Inflation and high interest rates hamper global economic growth
A survey by S&P Global showed that business activity at service businesses in the US, eurozone, UK and Australia all grew slower in May due to lower prices. Climb the ladder.
High inflation, geopolitical tensions and rising interest rates are lowering the outlook for economic development. (Artwork – Photo: The New York Times)
Factories in major economies face supply chain disruptions linked to the rise of COVID-19 and conflict in Ukraine, as well as higher fuel costs and rising wages. Some businesses are planning to reduce growth or shrink production.
A survey of purchasing managers at businesses in some of the world’s largest and richest economies found some activity continued to improve as a result of the easing of restrictions in the services sector as Western countries have learned to live with COVID-19, along with the tourism sector recovering strongly.
According to a report by the US Census Bureau on May 24 on cnbc.com, the real estate market, especially the sales of newly built homes in the US in April 2022, dropped sharply, to only 16.6 % of sales in March, much lower than expected and 26.9% year-on-year.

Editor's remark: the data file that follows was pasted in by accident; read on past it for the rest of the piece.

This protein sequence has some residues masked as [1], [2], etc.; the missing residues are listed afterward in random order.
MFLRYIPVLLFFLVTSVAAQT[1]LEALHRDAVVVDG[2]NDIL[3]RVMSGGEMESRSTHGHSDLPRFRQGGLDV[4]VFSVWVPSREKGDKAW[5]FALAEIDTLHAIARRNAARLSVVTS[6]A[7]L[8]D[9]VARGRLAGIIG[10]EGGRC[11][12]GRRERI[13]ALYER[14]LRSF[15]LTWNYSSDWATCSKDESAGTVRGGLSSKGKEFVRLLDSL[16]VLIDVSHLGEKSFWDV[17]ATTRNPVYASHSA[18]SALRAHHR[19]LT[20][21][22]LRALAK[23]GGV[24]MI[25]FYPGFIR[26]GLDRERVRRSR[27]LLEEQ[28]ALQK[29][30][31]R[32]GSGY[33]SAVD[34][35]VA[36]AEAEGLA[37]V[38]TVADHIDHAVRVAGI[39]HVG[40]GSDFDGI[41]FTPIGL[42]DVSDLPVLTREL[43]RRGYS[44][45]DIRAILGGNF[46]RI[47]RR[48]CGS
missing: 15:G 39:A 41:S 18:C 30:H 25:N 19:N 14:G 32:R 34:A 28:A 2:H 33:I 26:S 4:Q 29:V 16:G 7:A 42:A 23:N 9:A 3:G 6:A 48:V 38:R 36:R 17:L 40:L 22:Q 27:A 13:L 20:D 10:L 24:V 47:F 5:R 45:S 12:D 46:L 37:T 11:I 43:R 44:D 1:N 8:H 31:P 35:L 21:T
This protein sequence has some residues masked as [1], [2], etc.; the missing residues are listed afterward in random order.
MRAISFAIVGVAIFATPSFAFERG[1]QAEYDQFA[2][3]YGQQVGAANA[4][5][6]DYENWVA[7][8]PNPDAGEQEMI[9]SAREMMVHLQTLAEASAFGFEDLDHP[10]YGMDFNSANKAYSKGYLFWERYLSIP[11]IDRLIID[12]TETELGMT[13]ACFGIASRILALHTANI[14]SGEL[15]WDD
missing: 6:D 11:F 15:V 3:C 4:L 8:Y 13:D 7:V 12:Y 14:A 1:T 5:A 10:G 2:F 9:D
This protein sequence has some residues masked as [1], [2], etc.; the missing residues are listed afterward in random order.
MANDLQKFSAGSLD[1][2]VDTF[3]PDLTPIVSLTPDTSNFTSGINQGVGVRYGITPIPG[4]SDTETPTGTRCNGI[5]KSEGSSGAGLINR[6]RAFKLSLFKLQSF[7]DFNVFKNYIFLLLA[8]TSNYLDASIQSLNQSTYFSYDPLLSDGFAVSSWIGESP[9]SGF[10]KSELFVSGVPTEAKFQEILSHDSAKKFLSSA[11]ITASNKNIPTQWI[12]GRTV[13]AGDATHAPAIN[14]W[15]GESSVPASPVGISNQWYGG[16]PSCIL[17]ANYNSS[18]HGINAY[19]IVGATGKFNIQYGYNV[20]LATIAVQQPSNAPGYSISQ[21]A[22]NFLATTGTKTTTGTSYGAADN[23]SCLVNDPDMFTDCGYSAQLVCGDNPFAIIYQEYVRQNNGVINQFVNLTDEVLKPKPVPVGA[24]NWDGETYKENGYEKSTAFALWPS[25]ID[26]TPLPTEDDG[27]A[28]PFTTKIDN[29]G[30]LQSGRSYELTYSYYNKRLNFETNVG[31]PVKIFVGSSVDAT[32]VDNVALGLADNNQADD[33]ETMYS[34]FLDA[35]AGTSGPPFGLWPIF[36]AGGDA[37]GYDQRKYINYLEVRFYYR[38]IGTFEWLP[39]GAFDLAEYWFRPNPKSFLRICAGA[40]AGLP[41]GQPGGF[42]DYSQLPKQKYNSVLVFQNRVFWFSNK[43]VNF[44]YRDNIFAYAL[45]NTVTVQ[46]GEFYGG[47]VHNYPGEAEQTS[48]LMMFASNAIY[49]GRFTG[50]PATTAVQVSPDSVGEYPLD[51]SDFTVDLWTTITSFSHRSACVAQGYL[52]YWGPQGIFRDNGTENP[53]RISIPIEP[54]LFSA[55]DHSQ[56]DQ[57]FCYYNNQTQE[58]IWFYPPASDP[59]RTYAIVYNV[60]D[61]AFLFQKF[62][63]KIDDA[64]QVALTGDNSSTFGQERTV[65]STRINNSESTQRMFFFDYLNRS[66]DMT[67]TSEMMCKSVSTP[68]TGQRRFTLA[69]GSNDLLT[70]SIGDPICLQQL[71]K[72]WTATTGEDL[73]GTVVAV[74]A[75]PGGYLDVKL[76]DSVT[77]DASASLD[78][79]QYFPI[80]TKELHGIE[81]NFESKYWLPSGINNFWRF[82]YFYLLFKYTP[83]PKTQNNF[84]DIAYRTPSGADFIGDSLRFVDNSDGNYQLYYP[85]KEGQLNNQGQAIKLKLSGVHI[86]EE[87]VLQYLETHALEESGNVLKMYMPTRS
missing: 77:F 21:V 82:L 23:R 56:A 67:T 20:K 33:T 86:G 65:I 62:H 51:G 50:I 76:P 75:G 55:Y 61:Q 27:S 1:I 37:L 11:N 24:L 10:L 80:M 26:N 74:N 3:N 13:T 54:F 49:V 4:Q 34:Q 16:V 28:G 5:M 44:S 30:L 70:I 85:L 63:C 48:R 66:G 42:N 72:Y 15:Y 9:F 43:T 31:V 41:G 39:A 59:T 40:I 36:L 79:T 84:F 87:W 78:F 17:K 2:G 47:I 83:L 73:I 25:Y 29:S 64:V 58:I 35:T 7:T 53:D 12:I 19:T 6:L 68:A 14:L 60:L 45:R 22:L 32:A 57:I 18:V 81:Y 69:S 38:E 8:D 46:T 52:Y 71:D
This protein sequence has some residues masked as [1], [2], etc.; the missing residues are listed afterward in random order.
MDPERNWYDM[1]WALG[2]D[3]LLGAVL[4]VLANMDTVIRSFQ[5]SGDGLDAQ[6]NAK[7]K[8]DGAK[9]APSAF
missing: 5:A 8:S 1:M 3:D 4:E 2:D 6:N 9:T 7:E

This is the slowest sales rate since April 2020, when the COVID-19 outbreak began. Consumers are being hit by rising interest rates and high inflation over the past four decades, making it even harder for them to buy a home when prices are higher.
The median price of a new home sold in April was $450,600, up nearly 20% from 2021.
George Ratiu, senior economist at Realtor.com, said the market for new homes is mirroring broader property trends, as rising inflation is taking up a larger share of people’s wages. The US and rising borrowing costs are constraining the budget of homebuyers.
Currently, the demand to buy houses is falling sharply, not because of too much construction. The number of homes has begun to decline over the past few months. Slower sales led to a sharp increase in inventory of newly built homes for a 9-month supply.
According to builders, cancellation rates have also increased, and construction-watching analysts have begun reporting on it.
High inflation, geopolitical tensions and rising interest rates are lowering the outlook for economic development. Last week, the United Nations lowered its forecast for global economic growth in 2022 from 4% to 3.1% and lowered its forecast for US economic growth from 3.5% to 2.6%.
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